Elmore Leonard’s Ten Rules of Writing, pt. 1

If you are a certified writing junkie like me, you have probably already seen these rules, but they deserve repeating. I have never read any of Mr. Leonard’s work, but certainly plan to.

Here are Mr. L’s rules:

  1.  Never open a book with weather.
  2.  Avoid prologues.
  3.  Never use a verb other than “said” to carry dialogue.
  4.  Never use an adverb to modify the verb “said”…he admonished gravely.
  5.  Keep your exclamation points under control. You are allowed no more than two or three per 100,000 words of prose.
  6.  Never use the words “suddenly” or “all hell broke loose.”
  7.  Use regional dialect, patois, sparingly.
  8.  Avoid detailed descriptions of characters.
  9.  Don’t go into great detail describing places and things.
  10.  Try to leave out the part that readers tend to skip.

Leonard addresses each of these rules here.

I would also like to address these. In my last post, I talked about the proper and improper use of description for both characters and settings. Rule #1 is about that same thing. If you are describing the weather, it needs to hold more importance than just setting the scene. If it is important that it be raining for your scene, then mention it as you go, don’t use a block of exposition at the beginning to let us know it is raining. That is author intrusion.

This is also true for #2. Prologues are, in nearly every case, just an excuse to front-load a novel with exposition so the writer can make sure the reader “understands” a few things before they get started. This is not only author intrusion, it is equivalent to reader mind-rape. The author is trying to force exposition on the reader under the guise of something important, when, in fact, it can be skipped without any detriment to the story that begins with Chapter 1. Don’t do it (I’m talking to you, Fantasy guy, and Sci-Fi guy!).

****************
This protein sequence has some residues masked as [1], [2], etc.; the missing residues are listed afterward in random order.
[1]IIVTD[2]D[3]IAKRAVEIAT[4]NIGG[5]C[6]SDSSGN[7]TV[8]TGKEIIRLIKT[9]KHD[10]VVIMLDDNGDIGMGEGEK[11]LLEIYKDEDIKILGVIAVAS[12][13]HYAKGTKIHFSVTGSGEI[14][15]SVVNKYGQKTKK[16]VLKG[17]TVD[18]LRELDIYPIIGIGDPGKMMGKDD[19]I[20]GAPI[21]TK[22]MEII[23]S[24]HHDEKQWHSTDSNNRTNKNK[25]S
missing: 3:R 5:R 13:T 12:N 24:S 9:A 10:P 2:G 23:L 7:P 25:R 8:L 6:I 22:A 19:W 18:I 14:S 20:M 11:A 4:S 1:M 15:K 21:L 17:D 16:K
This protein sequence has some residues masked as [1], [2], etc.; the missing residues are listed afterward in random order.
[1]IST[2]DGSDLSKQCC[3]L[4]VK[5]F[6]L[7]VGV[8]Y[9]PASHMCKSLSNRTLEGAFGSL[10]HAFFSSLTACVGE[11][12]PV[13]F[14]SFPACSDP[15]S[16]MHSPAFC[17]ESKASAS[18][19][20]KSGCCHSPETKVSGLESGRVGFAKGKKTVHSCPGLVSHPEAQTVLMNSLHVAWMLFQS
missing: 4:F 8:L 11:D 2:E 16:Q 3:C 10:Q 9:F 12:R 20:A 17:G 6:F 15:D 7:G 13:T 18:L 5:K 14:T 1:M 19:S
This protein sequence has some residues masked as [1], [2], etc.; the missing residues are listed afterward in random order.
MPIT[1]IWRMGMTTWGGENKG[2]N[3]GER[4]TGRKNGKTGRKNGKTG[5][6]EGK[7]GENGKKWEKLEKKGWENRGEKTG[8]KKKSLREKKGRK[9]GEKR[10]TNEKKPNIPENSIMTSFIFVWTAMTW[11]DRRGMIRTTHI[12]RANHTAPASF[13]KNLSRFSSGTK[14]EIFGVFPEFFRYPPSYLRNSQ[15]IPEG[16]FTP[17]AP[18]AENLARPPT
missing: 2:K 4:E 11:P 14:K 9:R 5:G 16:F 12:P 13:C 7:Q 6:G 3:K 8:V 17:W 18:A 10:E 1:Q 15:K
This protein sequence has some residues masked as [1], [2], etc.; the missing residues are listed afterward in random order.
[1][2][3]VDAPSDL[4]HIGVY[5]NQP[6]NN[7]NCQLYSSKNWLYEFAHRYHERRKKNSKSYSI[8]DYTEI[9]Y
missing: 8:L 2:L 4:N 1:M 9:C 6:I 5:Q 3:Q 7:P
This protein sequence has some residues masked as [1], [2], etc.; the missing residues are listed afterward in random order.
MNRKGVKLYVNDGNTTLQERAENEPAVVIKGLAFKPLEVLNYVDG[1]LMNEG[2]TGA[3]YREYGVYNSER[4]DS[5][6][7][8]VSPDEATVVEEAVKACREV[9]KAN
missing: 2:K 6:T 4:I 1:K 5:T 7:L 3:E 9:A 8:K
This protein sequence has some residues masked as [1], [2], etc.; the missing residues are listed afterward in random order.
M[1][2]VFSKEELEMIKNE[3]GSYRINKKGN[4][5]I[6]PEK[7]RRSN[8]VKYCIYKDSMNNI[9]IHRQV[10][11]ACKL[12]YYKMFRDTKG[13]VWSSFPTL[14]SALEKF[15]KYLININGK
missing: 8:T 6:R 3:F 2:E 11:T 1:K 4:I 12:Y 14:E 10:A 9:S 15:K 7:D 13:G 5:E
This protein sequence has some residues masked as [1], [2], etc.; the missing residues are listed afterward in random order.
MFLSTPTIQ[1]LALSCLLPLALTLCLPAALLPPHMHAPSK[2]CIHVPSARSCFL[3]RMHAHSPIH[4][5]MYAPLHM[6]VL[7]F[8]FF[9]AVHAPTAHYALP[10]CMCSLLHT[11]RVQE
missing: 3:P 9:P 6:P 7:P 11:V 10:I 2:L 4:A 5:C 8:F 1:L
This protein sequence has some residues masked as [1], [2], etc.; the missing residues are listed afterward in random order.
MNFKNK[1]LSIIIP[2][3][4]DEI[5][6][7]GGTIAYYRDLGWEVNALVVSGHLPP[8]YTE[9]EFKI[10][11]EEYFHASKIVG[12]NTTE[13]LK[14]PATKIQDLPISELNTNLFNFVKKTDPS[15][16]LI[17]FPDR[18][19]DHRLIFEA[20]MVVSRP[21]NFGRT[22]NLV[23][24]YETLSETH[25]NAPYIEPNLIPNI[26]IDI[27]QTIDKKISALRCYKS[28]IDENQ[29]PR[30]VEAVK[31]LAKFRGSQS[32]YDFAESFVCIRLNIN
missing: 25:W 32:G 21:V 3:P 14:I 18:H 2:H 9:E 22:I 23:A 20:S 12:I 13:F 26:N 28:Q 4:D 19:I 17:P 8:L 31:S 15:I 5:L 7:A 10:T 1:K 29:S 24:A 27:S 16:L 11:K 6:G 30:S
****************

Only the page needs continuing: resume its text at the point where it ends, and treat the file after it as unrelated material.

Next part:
This leads nicely into rule #3. Using anything aside from “he said,” “she said,” is also author intrusion. Does that mean you can never use anything else? No, or course not. Don’t be so literal… You are permitted to use another dialog tag if the dialog itself does not express the way the words are spoken. So, you would not write, “HEY JAMES! COME HERE!” If he is yelling, say, “Hey James,” he yelled. “Come here.” Rule #4 is an extension of this. In the rare, and I mean bloody rare, event that you absolutely must use an adverb to modify your dialog tag (I can’t think of a reason to), then do so at your own peril.

And, rule #5. As you see in my example about the character yelling, I excluded the exclamation points from the dialog. I’ve read many amateur writers’ work, and many are riddled with exclamation points because they do not know how to convey urgency, tension, or excitement with their prose. Look at a piece of your own. Examine every exclamation point, and determine why you used it. If you are trying to convey something your prose does not, cut it. In fact, cut all of them.

I went back to my first story Sentinel, and counted no less that 13 of the little bastards. My later piece, John Smith Writes a Book, has zero. To my knowledge, none of my later pieces contain them, but I am certainly on the look out.

Next time, we’ll look at rules 6-10. Until next time, keep writing!!!! (just kidding)

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